The outlook for social security, and all other entitlement programs, will only get worse as Baby Boomers retire. When Boomers, an outsized age-demographic, were in their earnings prime, social security and other programs had large surpluses. But instead of putting that money aside to pay for the inevitable trend reversal, we padded our deficits with it. It’s gone.

Depending on which numbers you look at, and what timeline you use, America has unfunded liabilities of anywhere from $30 trillion to $99 trillion. The higher number comes, surprisingly, from the head of the Dallas Federal Reserve, Richard Fischer (from a 2008 speech):

For the existing unfunded liabilities to be covered in the end, someone must pay $99.2 trillion more or receive $99.2 trillion less than they have been currently promised. This is a cold, hard fact

It’s inevitable, and borderline cliche, but America’s years of gluttony will inevitably lead to a day of reckoning. Somebody’s bound to get screwed, and most people will have to adjust to a lower-quality of life for a while.

Holders of U.S. debt will likely take hits if/when QE 2.0 begins. Baby boomers themselves are getting crushed by low interest rates. How is a retiree supposed to live off 1% CDs? Bernanke will keep rates down as long as he can, because it’s incredibly profitable for banks. But it’s going to be brutal for those who rely on fixed income.

The system can eventually fix itself, but only if we let it. Eternal monetary easing and govt support is a recipe for a subpar economy, indefinitely. Analysts are also seeing an increased risk of a prolonged period of stagflation.

I’ll end with this quote from Jesse,who has a way with words:

The banks must be restrained, the financial system reformed, and balance restored to the economy before there can be any sustained recovery

Here’s that Niall Ferguson segment from Bloomberg. Skip to 4:35 for the Deutsche Bank “dress rehearsal” quote and some nice graphs.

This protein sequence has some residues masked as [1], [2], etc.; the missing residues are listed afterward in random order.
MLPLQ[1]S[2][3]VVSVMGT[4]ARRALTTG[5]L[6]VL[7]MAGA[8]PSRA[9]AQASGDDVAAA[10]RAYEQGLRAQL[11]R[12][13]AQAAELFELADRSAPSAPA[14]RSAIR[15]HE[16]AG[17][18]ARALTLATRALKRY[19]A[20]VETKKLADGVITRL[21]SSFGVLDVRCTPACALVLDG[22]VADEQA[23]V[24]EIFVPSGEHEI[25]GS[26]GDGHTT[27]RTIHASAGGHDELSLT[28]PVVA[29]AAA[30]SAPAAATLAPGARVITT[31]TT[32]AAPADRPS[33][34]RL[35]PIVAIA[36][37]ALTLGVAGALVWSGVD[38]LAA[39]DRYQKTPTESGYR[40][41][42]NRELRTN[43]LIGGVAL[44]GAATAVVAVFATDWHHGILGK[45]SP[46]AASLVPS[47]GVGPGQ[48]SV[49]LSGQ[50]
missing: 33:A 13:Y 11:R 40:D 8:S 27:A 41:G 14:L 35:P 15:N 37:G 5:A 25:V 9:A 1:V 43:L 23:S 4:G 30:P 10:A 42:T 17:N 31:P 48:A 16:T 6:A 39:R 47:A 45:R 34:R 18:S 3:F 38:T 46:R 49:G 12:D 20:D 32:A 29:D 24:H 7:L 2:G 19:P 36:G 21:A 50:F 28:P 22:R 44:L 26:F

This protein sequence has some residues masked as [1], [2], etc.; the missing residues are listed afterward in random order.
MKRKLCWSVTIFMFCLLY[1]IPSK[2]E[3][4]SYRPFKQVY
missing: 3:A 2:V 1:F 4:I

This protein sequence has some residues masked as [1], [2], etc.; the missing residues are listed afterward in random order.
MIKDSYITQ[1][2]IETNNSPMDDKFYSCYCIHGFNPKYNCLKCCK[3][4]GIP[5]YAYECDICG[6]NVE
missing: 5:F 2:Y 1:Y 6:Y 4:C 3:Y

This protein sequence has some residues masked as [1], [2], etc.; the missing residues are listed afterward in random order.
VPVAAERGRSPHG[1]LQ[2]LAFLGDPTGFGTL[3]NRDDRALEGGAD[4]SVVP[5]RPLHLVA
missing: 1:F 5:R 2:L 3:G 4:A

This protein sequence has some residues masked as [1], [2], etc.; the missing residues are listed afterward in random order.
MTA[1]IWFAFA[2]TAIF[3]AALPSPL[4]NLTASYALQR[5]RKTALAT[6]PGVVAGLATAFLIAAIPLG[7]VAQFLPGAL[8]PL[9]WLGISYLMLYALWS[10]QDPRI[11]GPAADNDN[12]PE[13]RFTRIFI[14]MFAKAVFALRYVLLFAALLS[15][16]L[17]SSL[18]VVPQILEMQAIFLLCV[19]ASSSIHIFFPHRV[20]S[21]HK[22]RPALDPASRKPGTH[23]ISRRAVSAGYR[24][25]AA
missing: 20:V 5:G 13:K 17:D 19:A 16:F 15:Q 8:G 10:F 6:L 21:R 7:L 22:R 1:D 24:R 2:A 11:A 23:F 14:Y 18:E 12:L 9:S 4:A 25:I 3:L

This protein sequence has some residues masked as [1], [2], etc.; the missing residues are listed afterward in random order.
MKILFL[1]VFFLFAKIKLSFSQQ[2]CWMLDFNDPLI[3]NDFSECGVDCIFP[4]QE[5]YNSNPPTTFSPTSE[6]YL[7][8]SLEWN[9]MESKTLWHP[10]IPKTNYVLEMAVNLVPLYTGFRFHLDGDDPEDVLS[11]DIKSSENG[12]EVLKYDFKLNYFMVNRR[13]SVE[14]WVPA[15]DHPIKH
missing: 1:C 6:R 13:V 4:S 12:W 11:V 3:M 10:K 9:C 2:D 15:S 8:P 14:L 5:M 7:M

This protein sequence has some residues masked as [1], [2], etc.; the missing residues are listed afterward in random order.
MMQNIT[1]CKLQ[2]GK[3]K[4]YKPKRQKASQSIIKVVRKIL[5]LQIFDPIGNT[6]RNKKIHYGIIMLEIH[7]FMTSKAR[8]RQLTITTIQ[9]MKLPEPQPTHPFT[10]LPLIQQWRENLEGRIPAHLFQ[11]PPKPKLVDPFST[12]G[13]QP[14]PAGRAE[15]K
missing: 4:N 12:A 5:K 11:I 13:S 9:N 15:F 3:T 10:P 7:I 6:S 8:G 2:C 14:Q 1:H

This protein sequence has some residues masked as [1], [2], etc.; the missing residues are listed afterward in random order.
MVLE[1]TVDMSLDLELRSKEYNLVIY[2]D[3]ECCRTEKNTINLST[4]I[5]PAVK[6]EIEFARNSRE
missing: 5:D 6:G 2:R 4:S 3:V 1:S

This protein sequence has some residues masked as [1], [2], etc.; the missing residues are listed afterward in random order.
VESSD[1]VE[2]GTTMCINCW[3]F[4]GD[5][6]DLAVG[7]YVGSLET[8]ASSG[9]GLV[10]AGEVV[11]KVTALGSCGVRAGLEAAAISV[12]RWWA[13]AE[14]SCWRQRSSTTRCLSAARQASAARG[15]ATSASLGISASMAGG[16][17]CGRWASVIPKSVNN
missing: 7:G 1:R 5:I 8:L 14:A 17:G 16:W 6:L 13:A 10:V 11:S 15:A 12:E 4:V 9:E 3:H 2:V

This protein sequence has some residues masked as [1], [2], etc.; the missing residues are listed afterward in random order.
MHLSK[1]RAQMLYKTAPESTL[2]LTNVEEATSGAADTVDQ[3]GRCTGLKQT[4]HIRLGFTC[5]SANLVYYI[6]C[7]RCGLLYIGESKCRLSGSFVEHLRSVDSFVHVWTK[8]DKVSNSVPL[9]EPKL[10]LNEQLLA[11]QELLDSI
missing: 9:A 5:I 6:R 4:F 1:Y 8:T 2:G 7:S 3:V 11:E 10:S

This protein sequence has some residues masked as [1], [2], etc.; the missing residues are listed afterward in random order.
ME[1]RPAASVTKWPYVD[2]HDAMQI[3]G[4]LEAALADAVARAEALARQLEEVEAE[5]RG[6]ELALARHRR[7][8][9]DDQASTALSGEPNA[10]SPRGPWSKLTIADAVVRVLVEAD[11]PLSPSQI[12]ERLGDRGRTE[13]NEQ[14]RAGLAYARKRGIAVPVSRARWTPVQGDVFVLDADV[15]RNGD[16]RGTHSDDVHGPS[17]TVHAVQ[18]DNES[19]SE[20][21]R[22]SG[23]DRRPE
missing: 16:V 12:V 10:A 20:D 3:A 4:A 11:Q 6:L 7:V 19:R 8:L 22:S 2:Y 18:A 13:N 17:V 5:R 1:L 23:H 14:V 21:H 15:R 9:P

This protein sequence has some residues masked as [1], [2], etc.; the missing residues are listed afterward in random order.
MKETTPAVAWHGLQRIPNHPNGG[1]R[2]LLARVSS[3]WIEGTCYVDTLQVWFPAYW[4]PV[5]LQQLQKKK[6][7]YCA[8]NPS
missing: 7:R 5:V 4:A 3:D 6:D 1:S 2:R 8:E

Anyone Who Isn’t Really Confused Doesn’t Understand The Situation

Guest Post: Grey Owl Capital Management’s Q4 2009 investment letter. A good read, especially the sections on market valuations.

“Anyone who isn’t really confused doesn’t understand the situation”
-Edward R. Morrow

Reports concerning unemployment and housing show economic conditions continued to worsen in the fourth quarter. While corporate profits (as measured by the S&P 500) have improved from the significant losses of -$23.25/share reported in the fourth quarter of 2008, they are nowhere near their peak annual rate of $85/share experienced between the third quarter of 2006 and the second quarter of 2007. Importantly, much of this improvement can be attributed to financial firms which, while repaying TARP funds, are at the same time receiving another (lightly-disguised) subsidy as they borrow from the government at a Fed Funds rate under 25bps and lend that money right back to the government at close to 4%. Yet, “the market” (the S&P 500 is at 1140 as we write) is up over 70% from its 666 March low.

The cover of last week’s Economist read “Bubble warning” and we could not agree more. By our estimation, the S&P 500 is now 20-30% overvalued. However, with a no-end-in-sight loose monetary policy this rally could continue for quite some time. We will spend the rest of this letter discussing our process for investing in this climate. First, a review of our performance compared to investable options for the major market indices: